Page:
- The line goes through the origin (0,0) and the point (x,y). So, the complete formula would be (y-0)/(x-0)=y/x.

So, if you are finding the slope of a line that goes through the origin, all you have to do is take y/x.

Hope this helps!(3 votes)

- When Sal says the slope of the tangent on the unit circle is just the radius for 5pi/4 = 1, why is it different for pi/6?(4 votes)
- Since tangent is opposite divided by adjacent, the values in the 45-45-90 triangle are both the same so it'll just be 1.(4 votes)

- Why did Sal rationalize the variables last? I mean, I can see why that was a good idea since it was faster than just rationalizing them from the start, but is there a rule on when to rationalize or is it just common sense on when it's a good idea to rationalize now than later?

Edit: I notice he didn't have to rationalize this way.(4 votes)- It's always easier to work with smaller numbers, so personally I lean to rationalizing denominators afterwards unless I see some obvious benefit of doing it beforehand.(4 votes)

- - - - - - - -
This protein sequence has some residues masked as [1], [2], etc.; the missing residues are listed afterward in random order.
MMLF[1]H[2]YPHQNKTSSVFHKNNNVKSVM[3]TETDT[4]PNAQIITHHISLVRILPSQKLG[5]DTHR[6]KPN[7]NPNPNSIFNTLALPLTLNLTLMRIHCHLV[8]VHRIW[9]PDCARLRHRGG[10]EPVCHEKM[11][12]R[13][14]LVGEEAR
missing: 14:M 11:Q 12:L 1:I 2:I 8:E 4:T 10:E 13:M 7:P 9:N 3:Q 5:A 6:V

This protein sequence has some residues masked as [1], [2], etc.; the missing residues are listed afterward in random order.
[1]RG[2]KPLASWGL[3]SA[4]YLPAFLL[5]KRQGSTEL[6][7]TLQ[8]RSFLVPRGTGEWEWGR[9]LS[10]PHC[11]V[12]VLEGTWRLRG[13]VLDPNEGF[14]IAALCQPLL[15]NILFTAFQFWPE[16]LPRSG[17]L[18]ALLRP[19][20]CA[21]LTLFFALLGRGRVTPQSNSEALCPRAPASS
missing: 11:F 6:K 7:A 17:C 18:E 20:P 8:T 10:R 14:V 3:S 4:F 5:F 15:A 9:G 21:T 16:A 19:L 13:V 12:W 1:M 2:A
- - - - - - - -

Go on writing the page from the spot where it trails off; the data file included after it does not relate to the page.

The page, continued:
- In1:16, Sal said we've proven tangent identities in another video. Where can I find that video?

I was trying to search the tangent identities but couldn't find a video with the sum and difference identities of the tangent.(5 votes) - How would you solve an equation such as (cos(x))/(1+csc(x))*(1-csc(x))/(1-csc(x))?

I end up always getting these wrong, and they always answer (such as with this one) with something like tan(x)-tan(x)sin(x). why and how did they get to that answer??(3 votes) - Find cos(13pi/12) exactly using an angle addition or subtraction formla.

I broke up (13pi/12) to (4pi/12 + 9pi/12). This futher simplifies to (pi/3 + 3pi/4). pi/3 is angle 60 degrees in the first quadrant and 3pi/4 is angle 45 degrees in the 2nd quadrant.

I used the addition formula cos(x+y) = cos(x)cos(y)-sin(x)sin(y). Assigned x to pi/3 and y to 3pi/4.

Cos(pi/3) = cos(60) = adjacent/hypotenuse = +x/1 = .5/1 = .5 (1st quadrant)

Cos(3pi/4) = cos(45) = adjacent/hypotenuse = +y/1 = sqroot2/2 divided by 1 = sqroot2/2 (2nd quadrant)

Sin(pi/3) = sin(60) = opposite/hypotenuse = +y/1 = sqroot3/2 divided by 1 = sqroot3/2 (1st quadrant)

Sin(3pi/4) = sin(45) = opposite / hypotenuse = -x/1 =